How to determine current poly in shader?



  • THE POST BELOW IS MORE THAN 5 YEARS OLD. RELATED SUPPORT INFORMATION MIGHT BE OUTDATED OR DEPRECATED

    On 05/02/2003 at 02:51, xxxxxxxx wrote:

    User Information:
    Cinema 4D Version:   8.012 
    Platform:   Windows  ; Mac  ;  Mac OSX  ; 
    Language(s) :     C++  ;

    ---------
    Hi,
    In a channel shader, I want to know which polygon of which object is currently being rendered (for poly objects).

    'cd->vd->p' gives me the current 3D location of the point being rendered, but can I find out which object and which poly this is from?

    Also, 'cd->vd' can be NULL. In practice, is it ever NULL except when rendering material previews in the material editor windows?

    Thanks for any help.

    Cheers - Steve



  • THE POST BELOW IS MORE THAN 5 YEARS OLD. RELATED SUPPORT INFORMATION MIGHT BE OUTDATED OR DEPRECATED

    On 05/02/2003 at 05:22, xxxxxxxx wrote:

    VolumeData gives you everything, 'lhit' is the global polygon ID, be aware, this is NOT the same as the polygon ID from the original object, during render all polygon data is "cleaned", removing bad polygons and triangulating any non-planar/convex polygons. You can find out the local polygon ID (for the RayObject) using Obj_to_ID(), this gives you the global polygon ID offset, so the local is just:

        
        
         vd->lhit-vd->Obj_to_ID(vd->op) 
    

    As for cd->vd==NULL, you should always check this kind of link, you never know when/if it may change, if you need vd, just return immediately if it is NULL.



  • THE POST BELOW IS MORE THAN 5 YEARS OLD. RELATED SUPPORT INFORMATION MIGHT BE OUTDATED OR DEPRECATED

    On 05/02/2003 at 06:13, xxxxxxxx wrote:

    Aha, excellent. Thanks for the tip off!

    So once I've got the local poly offset as you describe, I can presumeably then get to the raypoly using:

      
    RayPolygon *poly = vd->op->vadr + localOffset;  
    

    The vertex indices are:

      
    poly->a  
    poly->b  
    poly->c  
    poly->d  
    

    And the corresponding (camera space?) vertex coords are in:

      
    Vector *point = vd->op->padr;  
    

    Also, I've just noticed:

      
    BaseObject* obj = vd->op->link;  
    

    gives me a link to the original object. Excellent.

    The only thing that I can't see is how I find out what the polygon ID number was in the original object (prior to 'cleaning'). Is this available anywhere?

    Thanks for your help.

    Cheers - Steve



  • THE POST BELOW IS MORE THAN 5 YEARS OLD. RELATED SUPPORT INFORMATION MIGHT BE OUTDATED OR DEPRECATED

    On 05/02/2003 at 12:30, xxxxxxxx wrote:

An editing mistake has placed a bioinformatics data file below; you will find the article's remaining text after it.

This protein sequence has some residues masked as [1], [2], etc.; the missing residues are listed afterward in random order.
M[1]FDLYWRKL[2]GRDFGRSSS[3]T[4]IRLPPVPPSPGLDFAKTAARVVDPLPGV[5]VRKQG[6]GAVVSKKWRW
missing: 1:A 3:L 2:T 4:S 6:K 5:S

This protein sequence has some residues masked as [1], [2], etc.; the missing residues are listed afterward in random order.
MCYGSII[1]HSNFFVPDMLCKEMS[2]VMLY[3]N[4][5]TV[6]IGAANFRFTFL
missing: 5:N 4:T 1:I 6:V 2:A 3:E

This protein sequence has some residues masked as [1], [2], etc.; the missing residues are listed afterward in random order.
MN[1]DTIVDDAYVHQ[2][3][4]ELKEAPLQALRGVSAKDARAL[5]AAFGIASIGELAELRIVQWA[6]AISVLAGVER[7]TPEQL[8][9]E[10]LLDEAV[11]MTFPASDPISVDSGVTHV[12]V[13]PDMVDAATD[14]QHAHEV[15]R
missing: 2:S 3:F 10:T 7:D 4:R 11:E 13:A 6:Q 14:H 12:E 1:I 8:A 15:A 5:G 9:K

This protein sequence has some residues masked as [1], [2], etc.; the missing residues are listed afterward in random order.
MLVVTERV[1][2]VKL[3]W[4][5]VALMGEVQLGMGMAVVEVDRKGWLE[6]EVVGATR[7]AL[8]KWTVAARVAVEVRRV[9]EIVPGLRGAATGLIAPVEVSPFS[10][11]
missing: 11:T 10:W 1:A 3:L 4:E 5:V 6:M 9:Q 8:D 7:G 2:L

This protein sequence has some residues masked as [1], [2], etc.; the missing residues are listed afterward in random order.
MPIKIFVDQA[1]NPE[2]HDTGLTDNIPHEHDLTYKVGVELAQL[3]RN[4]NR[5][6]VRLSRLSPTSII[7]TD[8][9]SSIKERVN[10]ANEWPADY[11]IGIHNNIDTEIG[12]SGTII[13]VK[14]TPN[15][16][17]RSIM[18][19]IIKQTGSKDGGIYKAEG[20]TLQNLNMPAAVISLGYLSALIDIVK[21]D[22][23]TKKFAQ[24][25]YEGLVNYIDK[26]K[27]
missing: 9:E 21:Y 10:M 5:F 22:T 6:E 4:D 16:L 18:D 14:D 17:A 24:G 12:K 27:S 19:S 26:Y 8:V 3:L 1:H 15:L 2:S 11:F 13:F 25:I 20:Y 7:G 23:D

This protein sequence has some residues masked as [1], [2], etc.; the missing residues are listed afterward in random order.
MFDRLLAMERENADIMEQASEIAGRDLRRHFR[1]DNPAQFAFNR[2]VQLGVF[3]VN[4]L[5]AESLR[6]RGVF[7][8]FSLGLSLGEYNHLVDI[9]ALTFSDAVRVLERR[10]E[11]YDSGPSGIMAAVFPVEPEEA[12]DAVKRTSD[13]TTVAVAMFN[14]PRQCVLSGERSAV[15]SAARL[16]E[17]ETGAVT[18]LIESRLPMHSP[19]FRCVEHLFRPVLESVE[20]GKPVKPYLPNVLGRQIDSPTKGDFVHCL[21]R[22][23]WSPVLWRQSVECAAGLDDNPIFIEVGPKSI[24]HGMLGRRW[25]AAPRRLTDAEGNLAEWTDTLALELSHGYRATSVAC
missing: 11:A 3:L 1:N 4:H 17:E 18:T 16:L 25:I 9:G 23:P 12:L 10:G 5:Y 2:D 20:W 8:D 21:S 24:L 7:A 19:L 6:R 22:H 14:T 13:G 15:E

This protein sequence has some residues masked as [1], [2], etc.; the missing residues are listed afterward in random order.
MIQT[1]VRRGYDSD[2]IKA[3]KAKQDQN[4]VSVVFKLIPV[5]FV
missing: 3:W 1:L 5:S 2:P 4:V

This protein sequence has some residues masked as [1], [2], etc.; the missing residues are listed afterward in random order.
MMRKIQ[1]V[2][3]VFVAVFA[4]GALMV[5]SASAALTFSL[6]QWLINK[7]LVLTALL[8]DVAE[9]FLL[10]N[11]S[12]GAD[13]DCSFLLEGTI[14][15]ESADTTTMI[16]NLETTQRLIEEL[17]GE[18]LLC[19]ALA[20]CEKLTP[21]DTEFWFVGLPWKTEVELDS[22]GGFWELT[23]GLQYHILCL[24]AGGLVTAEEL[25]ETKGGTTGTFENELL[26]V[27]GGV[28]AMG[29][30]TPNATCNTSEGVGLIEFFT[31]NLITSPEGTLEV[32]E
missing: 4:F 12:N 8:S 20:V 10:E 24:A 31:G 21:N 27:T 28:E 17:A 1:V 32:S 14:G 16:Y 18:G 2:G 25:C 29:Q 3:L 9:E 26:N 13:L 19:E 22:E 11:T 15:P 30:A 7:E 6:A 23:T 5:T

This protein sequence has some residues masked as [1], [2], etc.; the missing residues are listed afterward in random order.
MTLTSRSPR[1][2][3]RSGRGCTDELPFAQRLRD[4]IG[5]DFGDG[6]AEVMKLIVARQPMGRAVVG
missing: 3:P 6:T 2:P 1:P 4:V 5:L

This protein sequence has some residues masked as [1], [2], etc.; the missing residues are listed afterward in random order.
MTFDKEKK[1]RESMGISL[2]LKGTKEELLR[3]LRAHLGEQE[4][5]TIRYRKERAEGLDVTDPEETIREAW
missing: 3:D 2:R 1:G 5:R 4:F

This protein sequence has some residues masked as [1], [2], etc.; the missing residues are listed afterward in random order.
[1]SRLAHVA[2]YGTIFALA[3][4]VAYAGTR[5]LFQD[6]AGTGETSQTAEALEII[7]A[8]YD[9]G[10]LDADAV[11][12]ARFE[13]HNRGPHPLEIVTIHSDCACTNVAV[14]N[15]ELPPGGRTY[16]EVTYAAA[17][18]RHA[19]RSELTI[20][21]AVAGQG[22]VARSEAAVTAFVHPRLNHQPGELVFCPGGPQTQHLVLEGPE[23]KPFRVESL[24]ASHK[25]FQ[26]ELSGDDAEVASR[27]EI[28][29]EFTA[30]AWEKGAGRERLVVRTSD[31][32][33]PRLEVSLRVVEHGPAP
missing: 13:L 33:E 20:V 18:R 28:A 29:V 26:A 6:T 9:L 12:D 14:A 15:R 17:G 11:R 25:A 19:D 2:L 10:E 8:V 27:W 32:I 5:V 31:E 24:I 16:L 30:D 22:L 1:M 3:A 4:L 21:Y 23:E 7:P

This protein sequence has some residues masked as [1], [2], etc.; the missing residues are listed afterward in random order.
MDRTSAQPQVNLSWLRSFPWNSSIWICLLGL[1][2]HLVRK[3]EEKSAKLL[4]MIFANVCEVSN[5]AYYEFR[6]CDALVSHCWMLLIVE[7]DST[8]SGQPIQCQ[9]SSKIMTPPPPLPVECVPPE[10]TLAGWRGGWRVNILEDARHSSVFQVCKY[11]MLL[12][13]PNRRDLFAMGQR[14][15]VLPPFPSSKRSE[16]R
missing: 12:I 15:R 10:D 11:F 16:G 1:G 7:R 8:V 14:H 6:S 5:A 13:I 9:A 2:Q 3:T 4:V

The RayPolygon is just the same as the normal Polygon, so you'd use vd->op->vadr[ply] where 'ply' is the ID for the local RayObjects polygon.
    The points are world space, so you'd have to use the RayCamera (function in VolumeData to get it).
    The RayObject to original object link is very useful (for getting tags and such), but you shouldn't count on it, always check !=NULL, generally it is set, but if you use it, again as with the vd!=NULL, check at the start, exit if NULL.
    There is no way to get back to the original polygon ID, it would be really handy! it was something I really needed in S&H, I had to rewrite to only use the RayPolygon and RayObject, maybe you can. I'll see if we can have a way to get the original ID, it could be done by repeating the cleaning and tracking which polygons are changed/removed, or maybe better to know the original ID and where it now is :-/ but for the current SDK, no, you can't find out. You need to work entirely on the RayObject, provided the original polygons were ok, they will be the same, but since you can't control the original polygons, you have to assume the clean changed the IDs.



  • THE POST BELOW IS MORE THAN 5 YEARS OLD. RELATED SUPPORT INFORMATION MIGHT BE OUTDATED OR DEPRECATED

    On 05/02/2003 at 16:42, xxxxxxxx wrote:

    Again, thanks for the helpful info.

    Ok, shame we can't get directly back to original poly ID, but as you say, there are potential workarounds, and I can probably manage with the RayPolys.

    I agree with what you say about _always_ checking for null pointers (I've done too much programming generally to trust pointers not to be null...).

    BTW, My original question about when vd is null was because I was curious as to what situations it happenned in - not because I was planning to rely on it.

    Cheers - Steve


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